Monday, November 18, 2013

Festival of the Whirligigs (oil on canvas 6 x 8 in.)

18 October finds me painting from the canoe, as whirligig beetles cavort on the mirror-dark water of the south end of Elbow Lake, 5.5 km northwest of Battersea, Ontario.  The canoe is tied to a repeatedly-sprouting Beaver-felled Red Maple in a lee from the wind. The wind is still flexing the regrown brush-like tops of the White Pine across the water. The bay is covered with patches of Nuphar - Yellow Waterlily, with all the flowerheads nipped off and their stems protruding from the water. I am barely able to
indicate with tiny white flecks of paint, the literally myriads of Gyrinidae quietly swimming in the spaces between the lily pads. Suicidal Basswood Butterflies periodically whirl and crash down onto the surface.

The shore that Fred is walking in search of clam shells is shrubby with Myrica gale or vertical with grey-lichened rock, with the pink of the rock showing in washed-clean bands near the waterline. As he steps, unseen frogs jump into the water and don't emerge again to be identified. At the southwest corner of the lake he found lots of Buttonbush and Winterberry Holly, with lots of sign of Beaver work. When he came around to the shore that I show in my painting he found a couple of plants of Cystopteris Ferns down near the water. 

When Minnesotans whoop their state as "the land of 10,000 lakes," Ontarians are likely to roll their eyes at the very idea of being able to count up a total number of lakes. But this means that when it comes to inventorying Unionid mussels and other aquatic Molluscs in Ontario, we feel the imperative to explore every one of these lakes, because each stretch of stream or lakeshore may have a different mix of species, depending on chances of colonization, substrate, water flow and hardness, phytoplankton, movements of host fish, and bottom disturbance, water level fluctuations, or interruptions of flow over the past few decades. While our protocol of visiting bridges works well around home in the lakeless geology of the former Champlain Sea, it's very ineffective on the Shield, with its myriad diversity of inaccessible lakes and connecting channels.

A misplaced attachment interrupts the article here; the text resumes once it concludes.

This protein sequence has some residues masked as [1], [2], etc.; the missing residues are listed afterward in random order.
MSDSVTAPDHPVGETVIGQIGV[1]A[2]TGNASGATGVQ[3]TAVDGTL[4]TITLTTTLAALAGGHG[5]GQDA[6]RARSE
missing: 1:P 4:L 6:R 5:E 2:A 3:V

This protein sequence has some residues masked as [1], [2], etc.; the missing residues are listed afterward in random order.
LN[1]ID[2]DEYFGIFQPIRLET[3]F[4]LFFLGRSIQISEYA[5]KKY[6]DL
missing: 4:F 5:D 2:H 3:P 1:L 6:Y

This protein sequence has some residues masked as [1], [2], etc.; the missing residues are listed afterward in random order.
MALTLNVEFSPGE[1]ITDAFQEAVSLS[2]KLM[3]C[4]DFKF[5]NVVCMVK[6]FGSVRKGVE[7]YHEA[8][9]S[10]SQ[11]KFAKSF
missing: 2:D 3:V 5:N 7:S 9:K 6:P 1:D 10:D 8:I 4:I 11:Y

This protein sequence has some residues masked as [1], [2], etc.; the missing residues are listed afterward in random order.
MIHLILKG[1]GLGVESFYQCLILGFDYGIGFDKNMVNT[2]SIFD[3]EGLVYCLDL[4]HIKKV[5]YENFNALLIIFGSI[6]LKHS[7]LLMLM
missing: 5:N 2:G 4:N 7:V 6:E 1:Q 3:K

In October 2009, we'd found an intact 102 mm valve and a larger fragment of shell of the endangered mussel Ligumia nasuta in the Zebra mussel-infested  Loughborough Lake at the County Rd 10 bridge. This was a previously unknown population, and while it was presumably already extinct in the open water of Loughborough Lake, our discovery of it roused hopes of finding populations in nearby Frontenac Arch lakes that are not blighted by Zebra Mussels.


The waterbodies adjacent to the other NCC tracts we've been exploring are all invaded by Zebras, but Elbow Lake is still pristine. The Nature Conservancy and Queens University Biological Station have carefully isolated Elbow Lake from sources of infestation, and it still remains free of the invaders. In a visit in 2012 we'd only found Elliptio complanata here, but today we launched the canoe and set out to scan the shore for the piles of shells left by the predators -- Muskrat, Beaver, or Otters -- who do most of our mussel collecting for us.


2 comments:

  1. We suppose that these myriads of Gyrinid Whirligig Beetles are getting ready to hibernate in the bottom here, though like so many autumnal subjects their hibernation is grossly under-studied. Where do they get oxygen if they "return to water and overwinter in mud and debris"? The reason for this under-studying is the set seasons of the academic year, and the way professors and students are so intensely engaged by their studies in the fall. Even agency employables are now coming indoors, with the loss of summer-student help, and attending to paperwork, so the core facts of distinctively Canadian natural history - how species spend the winter - receives only a tiny fraction of the study it deserves, while the facts of spring, when professors and students feel cooped up,and are keen to get away from their desks, are studied in much greater detail.

    Another problem is that "Our system of science is objective on certain levels, it genuinely is, but on the funding level it is highly ideologically directed" (Bruce Alexander, the Walrus, 4(10):38, December 2007), and the current emphasis on Species At Risk and applied research also biases study away from Gyrinid hibernation. A lab we work with, which should be inventorying the species and mechanisms of freeze tolerance of all Canadian taxa, is constrained to fake their grant applications towards work that has presumed medical applications, leaving a trail of partially studied freeze-tolerant species that have had to be investigated on the side.

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  2. This has real life and depth as well Aleta. Good for you!

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